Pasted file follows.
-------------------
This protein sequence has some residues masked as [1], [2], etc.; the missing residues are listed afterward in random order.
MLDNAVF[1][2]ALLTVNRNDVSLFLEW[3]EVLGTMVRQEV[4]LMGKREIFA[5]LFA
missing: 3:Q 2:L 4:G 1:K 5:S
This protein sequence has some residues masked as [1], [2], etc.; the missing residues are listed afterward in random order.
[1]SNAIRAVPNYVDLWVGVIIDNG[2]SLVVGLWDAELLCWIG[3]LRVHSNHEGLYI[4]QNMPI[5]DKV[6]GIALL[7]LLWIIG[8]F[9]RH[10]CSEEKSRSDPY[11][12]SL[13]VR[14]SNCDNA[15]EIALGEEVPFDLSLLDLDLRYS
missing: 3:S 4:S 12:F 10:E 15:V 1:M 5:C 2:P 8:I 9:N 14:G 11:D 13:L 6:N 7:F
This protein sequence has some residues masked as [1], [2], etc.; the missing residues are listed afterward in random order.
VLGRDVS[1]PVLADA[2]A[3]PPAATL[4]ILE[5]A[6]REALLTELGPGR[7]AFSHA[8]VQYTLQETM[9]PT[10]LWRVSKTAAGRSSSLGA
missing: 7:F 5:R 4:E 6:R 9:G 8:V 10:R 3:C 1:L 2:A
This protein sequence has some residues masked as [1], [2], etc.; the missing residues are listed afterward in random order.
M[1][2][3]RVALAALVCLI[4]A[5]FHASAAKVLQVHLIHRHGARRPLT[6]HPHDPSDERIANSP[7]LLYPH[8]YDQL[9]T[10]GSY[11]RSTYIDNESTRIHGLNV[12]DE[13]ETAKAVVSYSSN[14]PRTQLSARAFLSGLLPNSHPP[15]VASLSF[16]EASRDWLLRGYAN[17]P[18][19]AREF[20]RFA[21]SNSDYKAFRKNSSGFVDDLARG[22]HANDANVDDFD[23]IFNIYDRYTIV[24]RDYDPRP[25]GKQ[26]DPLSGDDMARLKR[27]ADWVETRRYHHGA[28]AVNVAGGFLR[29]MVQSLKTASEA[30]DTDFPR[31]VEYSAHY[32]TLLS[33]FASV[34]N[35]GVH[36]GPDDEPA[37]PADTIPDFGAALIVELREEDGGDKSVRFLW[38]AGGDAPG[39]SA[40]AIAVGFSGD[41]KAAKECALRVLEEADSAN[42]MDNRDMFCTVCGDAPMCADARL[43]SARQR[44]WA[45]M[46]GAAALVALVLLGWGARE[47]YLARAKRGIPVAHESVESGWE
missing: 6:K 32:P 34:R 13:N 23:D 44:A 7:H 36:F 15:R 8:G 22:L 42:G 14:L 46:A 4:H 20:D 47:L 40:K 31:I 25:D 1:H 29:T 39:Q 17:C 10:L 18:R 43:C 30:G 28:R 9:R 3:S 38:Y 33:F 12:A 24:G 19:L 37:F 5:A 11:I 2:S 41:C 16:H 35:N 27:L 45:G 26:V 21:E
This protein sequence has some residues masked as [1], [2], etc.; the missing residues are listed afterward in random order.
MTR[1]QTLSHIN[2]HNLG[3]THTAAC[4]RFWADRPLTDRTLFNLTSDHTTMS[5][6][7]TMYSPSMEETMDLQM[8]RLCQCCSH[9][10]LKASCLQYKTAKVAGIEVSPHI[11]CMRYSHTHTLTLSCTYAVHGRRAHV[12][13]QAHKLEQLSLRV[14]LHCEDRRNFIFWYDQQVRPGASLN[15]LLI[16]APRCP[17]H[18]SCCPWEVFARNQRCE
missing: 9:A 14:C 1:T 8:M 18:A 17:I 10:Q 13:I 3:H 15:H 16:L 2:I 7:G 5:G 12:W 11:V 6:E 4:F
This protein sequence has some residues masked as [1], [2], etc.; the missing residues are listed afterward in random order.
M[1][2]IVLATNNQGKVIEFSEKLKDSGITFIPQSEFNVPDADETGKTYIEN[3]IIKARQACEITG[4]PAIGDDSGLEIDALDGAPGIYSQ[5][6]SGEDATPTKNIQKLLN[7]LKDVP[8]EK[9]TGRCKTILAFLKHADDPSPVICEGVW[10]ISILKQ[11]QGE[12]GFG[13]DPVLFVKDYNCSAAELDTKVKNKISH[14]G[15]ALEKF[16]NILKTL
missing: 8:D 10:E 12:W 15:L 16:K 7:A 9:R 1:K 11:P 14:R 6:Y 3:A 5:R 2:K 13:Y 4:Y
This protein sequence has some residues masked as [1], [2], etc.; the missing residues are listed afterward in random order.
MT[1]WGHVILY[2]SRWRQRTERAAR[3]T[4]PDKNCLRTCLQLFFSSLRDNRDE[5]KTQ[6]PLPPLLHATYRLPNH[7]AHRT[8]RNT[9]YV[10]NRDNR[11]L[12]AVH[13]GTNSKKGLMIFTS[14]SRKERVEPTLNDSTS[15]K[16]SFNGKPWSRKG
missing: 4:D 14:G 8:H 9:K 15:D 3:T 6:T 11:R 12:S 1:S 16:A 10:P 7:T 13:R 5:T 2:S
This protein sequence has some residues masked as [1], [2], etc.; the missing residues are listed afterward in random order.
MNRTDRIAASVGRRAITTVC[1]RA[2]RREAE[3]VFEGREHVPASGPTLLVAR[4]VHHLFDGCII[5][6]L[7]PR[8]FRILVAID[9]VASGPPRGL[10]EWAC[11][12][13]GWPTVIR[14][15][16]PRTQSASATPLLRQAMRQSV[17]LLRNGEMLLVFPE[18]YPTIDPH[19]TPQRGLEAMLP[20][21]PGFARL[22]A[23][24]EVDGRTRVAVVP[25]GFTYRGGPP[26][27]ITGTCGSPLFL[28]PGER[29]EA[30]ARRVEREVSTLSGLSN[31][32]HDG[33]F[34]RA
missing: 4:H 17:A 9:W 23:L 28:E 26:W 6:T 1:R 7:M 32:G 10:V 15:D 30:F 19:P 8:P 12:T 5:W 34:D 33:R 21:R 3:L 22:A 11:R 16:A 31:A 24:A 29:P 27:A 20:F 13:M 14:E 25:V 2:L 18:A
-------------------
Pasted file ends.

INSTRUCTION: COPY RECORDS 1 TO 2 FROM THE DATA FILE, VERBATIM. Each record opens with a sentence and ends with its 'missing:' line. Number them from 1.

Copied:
This protein sequence has some residues masked as [1], [2], etc.; the missing residues are listed afterward in random order.
MLDNAVF[1][2]ALLTVNRNDVSLFLEW[3]EVLGTMVRQEV[4]LMGKREIFA[5]LFA
missing: 3:Q 2:L 4:G 1:K 5:S
This protein sequence has some residues masked as [1], [2], etc.; the missing residues are listed afterward in random order.
[1]SNAIRAVPNYVDLWVGVIIDNG[2]SLVVGLWDAELLCWIG[3]LRVHSNHEGLYI[4]QNMPI[5]DKV[6]GIALL[7]LLWIIG[8]F[9]RH[10]CSEEKSRSDPY[11][12]SL[13]VR[14]SNCDNA[15]EIALGEEVPFDLSLLDLDLRYS
missing: 3:S 4:S 12:F 10:E 15:V 1:M 5:C 2:P 8:I 9:N 14:G 11:D 13:L 6:N 7:F